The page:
A series of academic essays written by Jean Baudrillard, released one after the other titled 'The Gulf War Will Not Take Place', 'The Gulf Was Is Not Taking Place', and lastly 'The Gulf War Did Not Take Place' analyses a real-life example of how a simulation was successfully created in the minds of people who were exposed to news media during the Gulf War. Baudrillard explains in great detail how far the corporate agenda can taint reality and present it, specifically tailored to meet their requirements from human behaviour. The war, as Baudrillard suggested, was merely an atrocity that paraded itself as a war. The actual people at the ground level participating in the war itself were made so emotionally detached from those they were ordered to kill. This disconnect gave people a ticket to justify and to an extent even praise the war. Here, Baudrillard explains that the televised nature of the war dehumanised the targets that the United States Military were expected to 'eradicate'. By saying 'the war didn't take place', Baudrillard doesn't mean that the horrible atrocities of war, including the mass displacement of hundreds of Iraqi citizens, destruction of thousands of households and loss of life of thousands on both ends didn't happen. What he intends to explain here, is that the channelling of information watered down the intensity of the war itself to such a large extent that it was never actually presented in its truest form. A huge daunting question that hence arises; can we trust the media, especially now that it's such a huge part of each of our lives? Considering that we are expected to contain ourselves within our households because of the pandemic, our consumption of new media has increased greatly. With hurdles like quick access and linguistic barriers disintegrating even in the most remote areas, can we still say that the lack of access to information is the only thing that leads to misinformation and ignorance? Baudrillard states that it isn't the lack of access to information but rather the proliferation of images that renders the news presented by the media as useless. By virtually eliminating the mind's ability to think and visualise on its own, modern media has got us to a point where we feel starved if hot new content isn't served to us regularly, especially with a side of shiny conspiracy and scandal. And now with increased access to both receive and impart information, it's almost possible to not find the opposite of any event that takes place. This can be clearly exemplified by unscientific conspiracy theories fully believed in by millions. At a time of the COVID crisis, it's alarmingly dangerous to know that staggeringly high numbers of people are attempting to justify theories like vaccines cause autism and wearing a mask is not necessary, both of which have no substantial scientific proof, and both are potentially guaranteed to cause a serious threat to humanity as a species. Hundreds of thousands of media organisers compete to sell the premise that 'life indeed is taking place and meaningful things do happen'. They're so consumed by fulfilling this promise that the lines between reality and simulation, morality and power and news and marketing get blurred.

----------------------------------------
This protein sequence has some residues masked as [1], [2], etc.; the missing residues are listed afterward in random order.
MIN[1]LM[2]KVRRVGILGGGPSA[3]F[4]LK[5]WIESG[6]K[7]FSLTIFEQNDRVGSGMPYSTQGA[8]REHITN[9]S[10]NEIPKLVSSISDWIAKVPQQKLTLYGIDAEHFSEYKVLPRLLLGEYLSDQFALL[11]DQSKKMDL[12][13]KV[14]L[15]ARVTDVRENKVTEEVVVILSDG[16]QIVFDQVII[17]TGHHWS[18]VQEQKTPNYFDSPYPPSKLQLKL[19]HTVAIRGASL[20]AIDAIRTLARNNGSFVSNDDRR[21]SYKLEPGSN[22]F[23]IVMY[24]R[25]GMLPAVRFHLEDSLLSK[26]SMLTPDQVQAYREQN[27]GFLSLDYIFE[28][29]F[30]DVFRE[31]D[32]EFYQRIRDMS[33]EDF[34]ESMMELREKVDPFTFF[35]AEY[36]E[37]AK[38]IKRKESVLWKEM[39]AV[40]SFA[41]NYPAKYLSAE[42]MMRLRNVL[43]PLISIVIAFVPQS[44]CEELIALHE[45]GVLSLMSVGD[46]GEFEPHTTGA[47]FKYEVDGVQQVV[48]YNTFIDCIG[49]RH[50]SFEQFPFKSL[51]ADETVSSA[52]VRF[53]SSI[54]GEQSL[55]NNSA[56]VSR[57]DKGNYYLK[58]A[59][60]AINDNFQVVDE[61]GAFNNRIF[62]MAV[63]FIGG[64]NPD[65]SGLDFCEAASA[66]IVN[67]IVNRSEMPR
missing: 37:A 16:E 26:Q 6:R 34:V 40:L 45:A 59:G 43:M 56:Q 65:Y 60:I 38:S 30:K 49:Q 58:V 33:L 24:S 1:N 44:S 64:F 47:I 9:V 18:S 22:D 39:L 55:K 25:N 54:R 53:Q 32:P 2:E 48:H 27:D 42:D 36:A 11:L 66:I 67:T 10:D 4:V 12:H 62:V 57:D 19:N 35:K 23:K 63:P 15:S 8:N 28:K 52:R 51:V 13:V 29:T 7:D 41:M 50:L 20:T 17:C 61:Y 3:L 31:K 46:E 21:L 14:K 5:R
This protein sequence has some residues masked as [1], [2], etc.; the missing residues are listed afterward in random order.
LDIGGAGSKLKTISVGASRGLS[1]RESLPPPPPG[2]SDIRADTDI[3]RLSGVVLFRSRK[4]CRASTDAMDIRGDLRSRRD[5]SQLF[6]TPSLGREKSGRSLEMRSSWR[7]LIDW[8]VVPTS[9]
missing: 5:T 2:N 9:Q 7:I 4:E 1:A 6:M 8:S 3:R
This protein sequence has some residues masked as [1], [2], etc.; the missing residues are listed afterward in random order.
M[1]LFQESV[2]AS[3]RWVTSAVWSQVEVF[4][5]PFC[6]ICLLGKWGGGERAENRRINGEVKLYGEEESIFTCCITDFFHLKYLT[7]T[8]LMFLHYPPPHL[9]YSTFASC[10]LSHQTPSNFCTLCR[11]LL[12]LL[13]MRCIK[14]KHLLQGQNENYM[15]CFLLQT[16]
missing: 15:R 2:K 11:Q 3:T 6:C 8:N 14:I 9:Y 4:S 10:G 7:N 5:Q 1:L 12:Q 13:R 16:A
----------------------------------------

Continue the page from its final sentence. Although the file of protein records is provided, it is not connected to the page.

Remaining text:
Baudrillard also pins a hard blame on the masses. We've been trained to consume shiny, appealing and comfortable information for generations. This deception is something that the masses want. They want to be distracted from their realities. And now with social media, we not only consume but create, edit, morph and present it to others. We're not just the innocent consumers, but we're also participants in this process of dramatic presentation.